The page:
8. CHAPTER THREE extensions
    (pp. 47-66)

    The theory presented here has a variety of implications that can add significantly to our understanding of the history of modern art, and a number of these will be considered later, in chapter 4. Before proceeding to those applications, however, it is useful to examine three important questions that arise in the course of using the theory to explain artists’ careers. One of these involves the level of simplification used by the theory, and how the two categories I have described in fact stand for a continuous range of variation in practice. The second concerns whether artists can change categories...

  9. CHAPTER FOUR implications
    (pp. 67-93)

    This analysis of artists’ life cycles has implications for many significant issues in the history of modern art. Some of these have long been of interest to art historians, but others have actually not been noticed by historians. One of the latter is posed by tables 4.1 and 4.2. These list the individual paintings, by artists who lived and worked in France during the late nineteenth and early twentieth centuries, that are most often reproduced in the 33 American and 31 French textbooks surveyed earlier in chapter 2. Both lists rank the top 10 paintings by number of illustrations; because...

  10. CHAPTER FIVE before modern art
    (pp. 94-110)

    Recent research has begun to demonstrate that the differences in artistic goals and practices that separate experimental and conceptual artists are not exclusively a phenomenon of the modern era, but that the two types can clearly be identified much earlier. Although the process of categorizing old masters has just started, it is already apparent that the same distinction can provide a coherent and unified framework for many of the features of the art of the great painters of the past that have previously been regarded as either unrelated or idiosyncratic.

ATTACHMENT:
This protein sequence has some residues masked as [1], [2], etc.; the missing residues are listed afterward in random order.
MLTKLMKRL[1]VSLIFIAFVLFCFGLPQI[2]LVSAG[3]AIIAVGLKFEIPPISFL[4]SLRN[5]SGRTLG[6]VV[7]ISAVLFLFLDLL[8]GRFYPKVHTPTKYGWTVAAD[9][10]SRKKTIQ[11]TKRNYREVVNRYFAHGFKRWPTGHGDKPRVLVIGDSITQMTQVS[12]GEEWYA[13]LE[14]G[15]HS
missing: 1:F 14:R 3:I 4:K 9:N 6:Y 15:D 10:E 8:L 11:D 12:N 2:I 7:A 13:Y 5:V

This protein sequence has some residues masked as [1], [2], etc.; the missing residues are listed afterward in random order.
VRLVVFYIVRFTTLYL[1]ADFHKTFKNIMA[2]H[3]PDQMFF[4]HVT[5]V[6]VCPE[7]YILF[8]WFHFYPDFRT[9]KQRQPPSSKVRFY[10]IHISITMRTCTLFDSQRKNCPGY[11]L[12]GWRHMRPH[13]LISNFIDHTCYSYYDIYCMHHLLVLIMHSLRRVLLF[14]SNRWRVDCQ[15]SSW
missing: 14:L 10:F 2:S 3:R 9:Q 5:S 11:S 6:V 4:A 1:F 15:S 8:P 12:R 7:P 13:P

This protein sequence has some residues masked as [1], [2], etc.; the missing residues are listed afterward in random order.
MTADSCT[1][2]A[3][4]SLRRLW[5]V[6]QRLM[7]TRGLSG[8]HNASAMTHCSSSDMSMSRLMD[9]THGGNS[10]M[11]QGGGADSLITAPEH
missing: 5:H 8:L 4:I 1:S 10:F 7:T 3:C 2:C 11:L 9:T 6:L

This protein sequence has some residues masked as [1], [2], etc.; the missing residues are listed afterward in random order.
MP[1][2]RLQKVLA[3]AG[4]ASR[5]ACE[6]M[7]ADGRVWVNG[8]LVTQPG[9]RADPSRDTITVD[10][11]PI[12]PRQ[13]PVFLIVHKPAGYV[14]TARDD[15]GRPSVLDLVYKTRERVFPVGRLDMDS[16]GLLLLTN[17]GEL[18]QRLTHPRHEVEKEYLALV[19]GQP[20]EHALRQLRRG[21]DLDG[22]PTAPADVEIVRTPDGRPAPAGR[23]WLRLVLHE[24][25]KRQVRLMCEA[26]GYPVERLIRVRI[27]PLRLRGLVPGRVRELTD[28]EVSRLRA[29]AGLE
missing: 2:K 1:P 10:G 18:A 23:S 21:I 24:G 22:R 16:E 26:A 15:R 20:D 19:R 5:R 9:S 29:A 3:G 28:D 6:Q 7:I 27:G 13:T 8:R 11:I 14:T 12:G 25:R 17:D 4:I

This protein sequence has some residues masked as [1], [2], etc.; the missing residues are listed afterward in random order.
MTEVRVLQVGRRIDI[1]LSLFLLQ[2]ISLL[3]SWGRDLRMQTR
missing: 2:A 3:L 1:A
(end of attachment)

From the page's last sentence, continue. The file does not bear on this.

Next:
An example is afforded by considering a number of facts...

  11. CHAPTER SIX beyond painting
    (pp. 111-161)

    The analysis of the two life cycles of creativity that has been presented in this book was initially developed by studying modern painters. The preceding chapter, however, showed that it can profitably be extended to the careers of premodern painters. Recent research has in fact established that the analysis can be applied much more broadly, to other intellectual activities. The value of doing this will be demonstrated in this chapter, through reference to selected important practitioners of four other arts. In each case, although the number of artists considered will not be large, the purpose is to illustrate how the...

  12. CHAPTER SEVEN perspectives
    (pp. 162-186)

    The preceding chapters of this book have been concerned with defining, elaborating, and applying the analysis of the two types of artistic creativity and their associated life cycles. This chapter will conclude the book by placing this analysis in perspective from several different vantage points. The first of these will consider instances in which important modern artists recognized the distinction between experimental and conceptual practitioners. The second section will then examine the views of a number of other artists on the relationship between age and artistic creativity. The third section will compare my analysis with that of psychologists who have...

  13. NOTES
    (pp. 187-206)
  14. BIBLIOGRAPHY
    (pp. 207-222)
  15. INDEX
    (pp. 223-233)